For background, I'm a systems developer, not a linguist. There's a tendency to dismiss any grammar rules in my line of work namely because of how "strict" (read: dumb, simple) the computers and programs are. There's also tendency to dismiss anything that is not useful for computers in those systems.

Recently me and my co worker had an argument where our services would clash in communication. Assume we use folders for communication. Apparently, my predecessors, had defined communication identifiers in camelCase in some parts while the co worker's team do PascalCase in theirs. And we being the new people, didn't account for this when making new extensions to those systems, each did their own part of integration in the way that team did. As a result, our system crashes when we cannot find folder named "catPictures", while theirs crashes when they can't find folder named "CatPictures". Now there's an argument between the two teams which one should change their system to accommodate the other.

The said argument led to a discussion about computers being dumb and that they're built to care about capitalization due to decisions way back when ASCII was invented. I suppose that they were built that way because we care about capitalization in real life and machinery is built to mimic the way we do things in real life, to an extent. But that led me to another question: why do we care about capitalization in real life? Why does it exist? Is it useful? Why not have everything in CAPS or lowercase?

  • 1
    You can find something on the history of capitalisation here: latin.stackexchange.com/questions/332/… Mar 25, 2020 at 9:53
  • 1
  • 4
    And for some fun: linguistics.stackexchange.com/questions/9026/… Be happy that your identifiers aren't in the Georgian languages, so many possible choices are available there! Mar 25, 2020 at 10:27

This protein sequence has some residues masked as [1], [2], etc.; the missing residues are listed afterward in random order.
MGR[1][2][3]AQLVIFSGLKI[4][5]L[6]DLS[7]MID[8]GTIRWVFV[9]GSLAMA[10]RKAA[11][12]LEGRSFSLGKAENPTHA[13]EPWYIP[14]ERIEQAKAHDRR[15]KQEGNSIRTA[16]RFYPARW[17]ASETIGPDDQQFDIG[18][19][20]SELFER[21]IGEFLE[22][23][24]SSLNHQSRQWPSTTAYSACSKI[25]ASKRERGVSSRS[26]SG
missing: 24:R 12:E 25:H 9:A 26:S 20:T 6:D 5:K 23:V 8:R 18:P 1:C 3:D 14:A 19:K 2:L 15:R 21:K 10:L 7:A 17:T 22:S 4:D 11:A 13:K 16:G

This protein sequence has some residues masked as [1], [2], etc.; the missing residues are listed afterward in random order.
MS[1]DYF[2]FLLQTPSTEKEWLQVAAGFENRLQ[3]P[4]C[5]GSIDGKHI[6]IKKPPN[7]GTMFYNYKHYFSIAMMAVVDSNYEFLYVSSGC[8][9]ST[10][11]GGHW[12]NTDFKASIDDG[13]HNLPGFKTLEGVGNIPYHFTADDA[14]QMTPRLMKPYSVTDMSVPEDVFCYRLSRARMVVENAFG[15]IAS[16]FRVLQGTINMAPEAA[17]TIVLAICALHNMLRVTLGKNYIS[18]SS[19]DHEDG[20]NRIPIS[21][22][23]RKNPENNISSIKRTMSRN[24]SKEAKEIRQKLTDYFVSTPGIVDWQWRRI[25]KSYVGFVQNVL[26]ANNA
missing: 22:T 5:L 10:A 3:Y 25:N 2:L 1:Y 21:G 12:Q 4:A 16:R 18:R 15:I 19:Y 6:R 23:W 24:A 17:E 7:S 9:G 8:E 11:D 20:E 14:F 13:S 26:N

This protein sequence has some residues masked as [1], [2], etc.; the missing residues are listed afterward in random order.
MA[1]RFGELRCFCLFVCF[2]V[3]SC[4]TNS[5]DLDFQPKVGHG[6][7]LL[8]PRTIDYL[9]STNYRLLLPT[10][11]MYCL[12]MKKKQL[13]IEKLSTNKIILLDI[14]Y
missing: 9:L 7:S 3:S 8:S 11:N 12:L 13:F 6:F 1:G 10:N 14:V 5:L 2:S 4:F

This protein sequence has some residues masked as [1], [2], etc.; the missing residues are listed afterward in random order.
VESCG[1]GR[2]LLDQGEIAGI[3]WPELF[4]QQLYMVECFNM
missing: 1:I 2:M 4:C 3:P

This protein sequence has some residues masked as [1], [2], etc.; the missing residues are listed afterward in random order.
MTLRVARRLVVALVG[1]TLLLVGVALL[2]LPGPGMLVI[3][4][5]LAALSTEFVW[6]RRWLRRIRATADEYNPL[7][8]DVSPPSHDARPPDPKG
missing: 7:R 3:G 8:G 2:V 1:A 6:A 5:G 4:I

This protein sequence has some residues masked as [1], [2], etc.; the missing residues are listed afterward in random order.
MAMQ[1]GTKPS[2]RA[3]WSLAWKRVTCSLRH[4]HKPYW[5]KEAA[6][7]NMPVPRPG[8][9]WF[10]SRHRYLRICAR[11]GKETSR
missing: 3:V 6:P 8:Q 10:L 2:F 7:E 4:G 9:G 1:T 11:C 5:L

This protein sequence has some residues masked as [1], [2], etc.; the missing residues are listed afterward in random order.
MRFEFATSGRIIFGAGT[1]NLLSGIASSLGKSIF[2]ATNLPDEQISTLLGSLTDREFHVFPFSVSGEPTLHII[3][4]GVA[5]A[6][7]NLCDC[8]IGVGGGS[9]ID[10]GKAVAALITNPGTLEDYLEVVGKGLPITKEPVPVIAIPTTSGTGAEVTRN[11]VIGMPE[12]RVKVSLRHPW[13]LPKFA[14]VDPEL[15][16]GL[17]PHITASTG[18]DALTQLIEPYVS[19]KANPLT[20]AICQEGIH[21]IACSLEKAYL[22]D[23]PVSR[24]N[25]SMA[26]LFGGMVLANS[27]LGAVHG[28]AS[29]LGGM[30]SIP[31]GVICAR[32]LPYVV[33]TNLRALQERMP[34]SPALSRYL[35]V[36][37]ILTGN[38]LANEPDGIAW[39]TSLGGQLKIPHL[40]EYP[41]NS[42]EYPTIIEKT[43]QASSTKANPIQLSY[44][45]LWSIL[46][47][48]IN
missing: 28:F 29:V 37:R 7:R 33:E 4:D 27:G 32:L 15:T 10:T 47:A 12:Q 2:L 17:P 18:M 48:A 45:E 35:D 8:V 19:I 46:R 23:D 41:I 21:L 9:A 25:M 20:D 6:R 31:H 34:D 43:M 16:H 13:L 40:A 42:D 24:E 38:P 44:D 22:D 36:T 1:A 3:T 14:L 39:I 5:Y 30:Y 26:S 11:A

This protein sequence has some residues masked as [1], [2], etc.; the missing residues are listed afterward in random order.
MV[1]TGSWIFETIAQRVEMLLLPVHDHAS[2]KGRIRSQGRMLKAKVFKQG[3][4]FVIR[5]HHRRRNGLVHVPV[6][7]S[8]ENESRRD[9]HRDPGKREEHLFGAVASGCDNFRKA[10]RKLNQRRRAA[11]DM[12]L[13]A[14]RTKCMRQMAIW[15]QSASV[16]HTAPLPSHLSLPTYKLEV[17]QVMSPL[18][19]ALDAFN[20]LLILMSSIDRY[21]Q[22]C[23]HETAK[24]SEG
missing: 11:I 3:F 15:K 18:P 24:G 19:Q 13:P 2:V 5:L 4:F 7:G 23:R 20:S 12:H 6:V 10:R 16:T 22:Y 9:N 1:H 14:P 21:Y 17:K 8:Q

• 1
    Oh I'm very glad we don't have multiple equivalent lowercase/uppercase symbols for the same upper/lower one. Your related questions were very informative.
    – Dragas
    Mar 25, 2020 at 11:15
  • 1
    A short pointing-out of what might be obvious: it is useful to second-language learners of German to be able to predict with high accuracy what is a noun. Possibly also useful to first-language readers (although experimental evidence might be hard to come by). So it clearly can be useful in real-world situations.
    – legatrix
    Mar 26, 2020 at 15:22

3 Answers 3


I do not have enough reputation to comment and I do not have an answer - because I do not believe that there is a simple answer to any of your questions. So just some comments to why do we care about capitalization in real life?

My native Czech is a prescriptive language with complex capitalization rules: apart from marking a sentence onset, they are used to mark proper nouns and boy, these rules are something - not only do you have to know sometimes very particular logic concerning a small group of instances, but also the history of their usage, e.g.

  • if a geographical proper name consists of 2 adjectives + 1 noun, you must write the first adjective capitalized
  • a question arises what to do with the middle adjective and the rule says: if there historically existed or still exists a synonymous name with only 1 adj + 1 noun, the middle adj. must be capitalized, e.g. Medvědí jezero –⁠ Velké Medvědí jezero (Great Bear Lake), Západní Karpaty –⁠ Vnější Západní Karpaty ("External" Western Carpathian Mountains)